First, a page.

mary dillon - The Green Fields of Canada
Viewpoint (location 7)
The Green Fields of Canada is a very poignant song of emigration, the singer lamenting the difficulties of home and yearning for the greener field across the Atlantic. Emigration only occurs when life at home is too harsh, and the lure of a better existence elsewhere too strong. Ireland has had for centuries an undeniable link with north America, emigrants drawn to its seemingly endless possibilities and the bearing the diaspora has had on that continent is unfathomable. And as we often find in the Irish song tradition, the words here are full of hope but the melody is one of sad despair, implying that deep down the singer knows before heading across the ocean that things won’t actually be that good – home will be missed.
Farewell to the groves of shellelagh and shamrock Farewell to the girls of Old Ireland all round May their hearts be as merry as ever I would wish them When far away across the ocean I'm bound
Oh my father is old and my mother quite feeble To leave their own country it grieves their hearts sore Oh the tears in great drops down their cheeks thy are rolling To think they must die upon some foreign shore
But what matters to me where my bones may be buried If in peace and contentment I can spend my life Oh the green fields of Canada they daily are blooming It's there I'll put an end to my misiries and strife.
Then it's pack up your seastores and tarry no longer Ten dollars a week isn't very bad pay; With no taxes or tithes to devour up your wages When you're on the green fields of Amerikay
The lint dams are dry and the looms are all broken, The coopers are gone and the winders of creels, Away o'er the ocean go journeymen tailors, And fiddlers who flaked out the old mountain reels.
The sheep run unshorn and the land's gone to rushes The handyman's gone and the winders of creals Away across the ocean good journeyman tailors And fiddlers that play out the old mountain tunes.
Farewell to the dances in homes now deserted, When tips struck the lightening in splanks from the floor, The paving and crigging of hobnails on flagstones The tears of the old folk and shouts of encore.
For the landlords and bailiffs in vile combination, Have forced us from hearthstone and homestead away May the crowbar brigade all be doomed to damnation When we're on the fields of Americay.
The timber grows thick on the slopes of Columbia With Douglas in grandeur two hundred feet tall, The salmon and sturgeon dam streamlet and river, And the high Rocky Mountains look down on it all.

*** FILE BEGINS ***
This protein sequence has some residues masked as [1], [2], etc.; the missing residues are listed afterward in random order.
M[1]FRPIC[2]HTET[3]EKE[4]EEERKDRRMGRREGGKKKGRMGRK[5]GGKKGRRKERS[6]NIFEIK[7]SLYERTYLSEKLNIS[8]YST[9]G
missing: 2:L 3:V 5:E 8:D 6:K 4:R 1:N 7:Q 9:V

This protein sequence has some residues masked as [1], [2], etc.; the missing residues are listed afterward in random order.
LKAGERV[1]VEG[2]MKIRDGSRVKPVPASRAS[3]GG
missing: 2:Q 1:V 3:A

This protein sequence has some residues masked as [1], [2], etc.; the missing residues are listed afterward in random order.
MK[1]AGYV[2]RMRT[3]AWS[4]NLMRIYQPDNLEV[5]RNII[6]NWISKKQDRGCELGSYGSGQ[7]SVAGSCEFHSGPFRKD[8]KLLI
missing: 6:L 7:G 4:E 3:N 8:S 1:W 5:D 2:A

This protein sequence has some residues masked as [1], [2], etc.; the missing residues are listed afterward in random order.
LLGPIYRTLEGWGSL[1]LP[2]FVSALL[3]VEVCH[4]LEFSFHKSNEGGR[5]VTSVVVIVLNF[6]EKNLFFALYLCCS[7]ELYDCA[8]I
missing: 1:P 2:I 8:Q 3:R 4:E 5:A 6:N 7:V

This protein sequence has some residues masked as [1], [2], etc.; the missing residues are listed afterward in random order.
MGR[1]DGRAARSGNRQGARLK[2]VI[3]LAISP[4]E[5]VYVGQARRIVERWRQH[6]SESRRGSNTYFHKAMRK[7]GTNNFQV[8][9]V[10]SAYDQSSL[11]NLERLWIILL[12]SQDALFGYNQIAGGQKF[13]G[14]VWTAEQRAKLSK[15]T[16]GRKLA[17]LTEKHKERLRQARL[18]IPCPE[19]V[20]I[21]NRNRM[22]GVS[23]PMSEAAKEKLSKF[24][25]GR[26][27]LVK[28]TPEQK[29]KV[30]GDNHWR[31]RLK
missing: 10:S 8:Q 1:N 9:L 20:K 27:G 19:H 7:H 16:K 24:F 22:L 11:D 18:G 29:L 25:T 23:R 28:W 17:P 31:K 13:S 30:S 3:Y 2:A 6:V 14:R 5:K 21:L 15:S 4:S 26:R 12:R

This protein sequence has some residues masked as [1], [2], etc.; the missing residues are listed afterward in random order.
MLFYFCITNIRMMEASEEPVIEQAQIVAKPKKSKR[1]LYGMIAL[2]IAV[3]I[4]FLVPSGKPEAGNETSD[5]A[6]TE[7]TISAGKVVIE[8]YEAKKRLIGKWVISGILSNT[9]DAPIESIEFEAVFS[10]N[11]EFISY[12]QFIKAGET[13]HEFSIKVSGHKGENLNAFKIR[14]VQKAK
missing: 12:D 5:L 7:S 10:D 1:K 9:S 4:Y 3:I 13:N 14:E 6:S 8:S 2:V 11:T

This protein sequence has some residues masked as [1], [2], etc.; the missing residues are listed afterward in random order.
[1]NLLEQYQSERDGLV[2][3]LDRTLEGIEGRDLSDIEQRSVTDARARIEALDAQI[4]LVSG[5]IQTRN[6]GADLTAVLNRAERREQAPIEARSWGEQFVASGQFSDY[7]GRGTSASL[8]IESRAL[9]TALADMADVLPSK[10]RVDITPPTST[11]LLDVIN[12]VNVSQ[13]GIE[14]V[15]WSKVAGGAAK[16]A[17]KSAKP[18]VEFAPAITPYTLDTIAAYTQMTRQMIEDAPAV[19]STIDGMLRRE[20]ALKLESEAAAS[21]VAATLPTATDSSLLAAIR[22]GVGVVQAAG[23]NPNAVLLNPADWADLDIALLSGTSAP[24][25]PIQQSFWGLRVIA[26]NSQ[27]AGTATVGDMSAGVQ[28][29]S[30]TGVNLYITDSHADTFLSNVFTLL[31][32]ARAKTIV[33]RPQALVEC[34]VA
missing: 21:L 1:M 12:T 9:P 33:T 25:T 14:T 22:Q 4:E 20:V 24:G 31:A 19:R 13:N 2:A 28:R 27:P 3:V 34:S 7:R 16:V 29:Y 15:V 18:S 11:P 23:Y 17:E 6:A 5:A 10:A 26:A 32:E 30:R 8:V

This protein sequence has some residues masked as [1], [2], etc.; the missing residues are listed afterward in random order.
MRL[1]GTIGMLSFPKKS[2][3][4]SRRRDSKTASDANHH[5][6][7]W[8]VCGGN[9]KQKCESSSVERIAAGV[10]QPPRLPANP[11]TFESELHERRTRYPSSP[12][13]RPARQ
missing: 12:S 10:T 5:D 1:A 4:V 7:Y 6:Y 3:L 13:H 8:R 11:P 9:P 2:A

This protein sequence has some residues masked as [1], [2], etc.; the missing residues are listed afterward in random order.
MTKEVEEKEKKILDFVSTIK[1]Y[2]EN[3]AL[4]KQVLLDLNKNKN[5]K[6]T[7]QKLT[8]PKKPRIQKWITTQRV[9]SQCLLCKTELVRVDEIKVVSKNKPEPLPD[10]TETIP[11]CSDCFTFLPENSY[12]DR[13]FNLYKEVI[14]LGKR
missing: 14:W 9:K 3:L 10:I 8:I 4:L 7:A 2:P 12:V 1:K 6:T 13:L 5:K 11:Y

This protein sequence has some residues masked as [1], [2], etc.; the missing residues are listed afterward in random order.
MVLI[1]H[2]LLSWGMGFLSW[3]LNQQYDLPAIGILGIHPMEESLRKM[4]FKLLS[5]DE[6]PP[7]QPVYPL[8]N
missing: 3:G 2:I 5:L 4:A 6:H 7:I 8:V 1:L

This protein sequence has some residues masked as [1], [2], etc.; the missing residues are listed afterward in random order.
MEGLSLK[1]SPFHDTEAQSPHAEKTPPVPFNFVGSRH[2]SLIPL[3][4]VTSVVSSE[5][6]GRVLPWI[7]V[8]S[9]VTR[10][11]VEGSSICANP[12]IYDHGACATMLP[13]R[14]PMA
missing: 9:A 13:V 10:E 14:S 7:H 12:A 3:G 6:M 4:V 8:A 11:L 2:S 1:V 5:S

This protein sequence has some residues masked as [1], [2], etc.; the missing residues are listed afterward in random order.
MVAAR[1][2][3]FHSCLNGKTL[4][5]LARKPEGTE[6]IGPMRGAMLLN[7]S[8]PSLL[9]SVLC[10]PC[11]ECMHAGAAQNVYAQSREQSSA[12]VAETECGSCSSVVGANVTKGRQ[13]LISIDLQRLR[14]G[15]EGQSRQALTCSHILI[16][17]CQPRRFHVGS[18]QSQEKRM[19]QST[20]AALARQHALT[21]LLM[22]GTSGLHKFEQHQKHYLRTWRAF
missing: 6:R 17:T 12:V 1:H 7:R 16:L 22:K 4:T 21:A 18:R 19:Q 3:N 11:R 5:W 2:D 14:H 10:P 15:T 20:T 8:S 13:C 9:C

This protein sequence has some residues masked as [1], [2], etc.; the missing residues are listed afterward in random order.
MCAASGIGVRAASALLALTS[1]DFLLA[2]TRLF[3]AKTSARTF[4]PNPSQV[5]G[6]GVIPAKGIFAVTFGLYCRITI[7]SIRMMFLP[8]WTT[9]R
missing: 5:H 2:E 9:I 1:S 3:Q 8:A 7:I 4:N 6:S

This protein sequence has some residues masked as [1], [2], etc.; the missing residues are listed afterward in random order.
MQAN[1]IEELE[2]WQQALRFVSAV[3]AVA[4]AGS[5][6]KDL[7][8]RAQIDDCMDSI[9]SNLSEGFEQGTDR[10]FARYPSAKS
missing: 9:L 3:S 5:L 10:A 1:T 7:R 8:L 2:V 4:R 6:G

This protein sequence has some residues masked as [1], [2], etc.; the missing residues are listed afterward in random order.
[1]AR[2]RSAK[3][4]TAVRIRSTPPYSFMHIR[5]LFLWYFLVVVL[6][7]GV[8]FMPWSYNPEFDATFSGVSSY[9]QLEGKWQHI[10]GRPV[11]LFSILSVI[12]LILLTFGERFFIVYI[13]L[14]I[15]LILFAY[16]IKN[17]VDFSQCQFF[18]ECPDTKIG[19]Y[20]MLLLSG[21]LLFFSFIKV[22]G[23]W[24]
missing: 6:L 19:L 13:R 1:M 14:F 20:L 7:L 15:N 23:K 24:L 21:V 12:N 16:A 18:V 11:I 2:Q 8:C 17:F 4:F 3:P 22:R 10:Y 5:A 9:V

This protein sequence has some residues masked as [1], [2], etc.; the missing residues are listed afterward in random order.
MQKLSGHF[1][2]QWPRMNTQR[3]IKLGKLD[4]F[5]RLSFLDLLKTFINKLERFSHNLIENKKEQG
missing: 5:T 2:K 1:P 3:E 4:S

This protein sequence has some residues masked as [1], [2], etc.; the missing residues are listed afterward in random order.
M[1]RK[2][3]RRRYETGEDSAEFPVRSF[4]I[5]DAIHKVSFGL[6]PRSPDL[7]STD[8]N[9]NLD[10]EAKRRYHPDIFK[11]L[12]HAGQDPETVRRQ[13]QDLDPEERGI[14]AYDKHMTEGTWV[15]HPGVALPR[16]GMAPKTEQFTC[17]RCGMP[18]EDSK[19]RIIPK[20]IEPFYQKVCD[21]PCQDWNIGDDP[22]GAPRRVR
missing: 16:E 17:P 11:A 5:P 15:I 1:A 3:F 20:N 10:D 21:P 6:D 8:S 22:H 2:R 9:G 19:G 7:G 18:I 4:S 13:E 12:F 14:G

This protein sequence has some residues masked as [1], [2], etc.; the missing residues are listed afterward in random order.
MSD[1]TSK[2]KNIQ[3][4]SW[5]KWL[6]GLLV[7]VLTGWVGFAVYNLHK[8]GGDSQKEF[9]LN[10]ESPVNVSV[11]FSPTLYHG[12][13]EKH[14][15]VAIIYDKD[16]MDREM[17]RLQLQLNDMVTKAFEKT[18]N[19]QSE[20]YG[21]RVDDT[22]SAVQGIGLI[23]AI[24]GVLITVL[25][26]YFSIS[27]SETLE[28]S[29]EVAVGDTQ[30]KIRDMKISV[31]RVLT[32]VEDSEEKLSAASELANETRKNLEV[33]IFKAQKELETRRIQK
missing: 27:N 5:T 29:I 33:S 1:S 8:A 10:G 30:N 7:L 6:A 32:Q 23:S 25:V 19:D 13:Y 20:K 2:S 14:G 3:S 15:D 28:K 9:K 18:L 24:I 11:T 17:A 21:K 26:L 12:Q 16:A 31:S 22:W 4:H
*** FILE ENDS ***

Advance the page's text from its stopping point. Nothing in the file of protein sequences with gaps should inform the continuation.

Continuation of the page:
On the prairie and plain sure the wheat waves all golden The maple gives sugar to sweeten your tay. You won't want for corn cob way out in Saskatchewan When you're in the green fields of Americay.
And if you grow weary of pleasure and plenty Of fruit from the orchard and fish from the foam, There's health and good hunting 'way back in the forests Where herds of great moose and wild buffalo roam.
And it's now to conclude and to finish my ditty If ever friendless Irishmen chances my way With the best in the house I will treat him, and welcome At home in the green fields of Amerikay.
Before leaving the Mellon Homestead, visit the viewpoint to take in the meandering River Strule and the distant Sperrin Mountain
It is a rare treat to have Mary Dillon collaborate on this project with us on Folk Park Live. She was raised in a musical household and one of her five siblings is fellow folk singer Cara Dillon. Mary Dillon started singing at an early age and by her mid-teens, she had twice won the All Ireland Singing Competition at Fleadh Cheoil na hÉireann. She has recorded three albums with the Irish traditional band Déanta. She launched her solo career in 2010 and joined fellow Irish folk singers Niamh Parsons and Triona McSherry to form an a cappella group called Sí Van. Her debut solo album, North, showcases a diverse collection of folk songs from the Ulster singing tradition. The passion for collecting traditional songs is something that has clearly been passed down through generations in the Dillon family. Her songs encompass a wide range of themes and settings, with the central focus being on characters and a good story. The resultant performance is fiery and passionate, demonstrating one of the many strands of her vocal capability. Light and shade are created throughout her delivery, alongside emotional and poignant performances on the love songs and the Irish lament, ‘Ard Tí Chuain’. As well as ancient traditional songs, the album includes recent compositions, including her own song, ‘The Boatman’. Mary now mainly teaches but we were thrilled when she agreed to come on board and the resulting performance with Martin is nothing short of magical.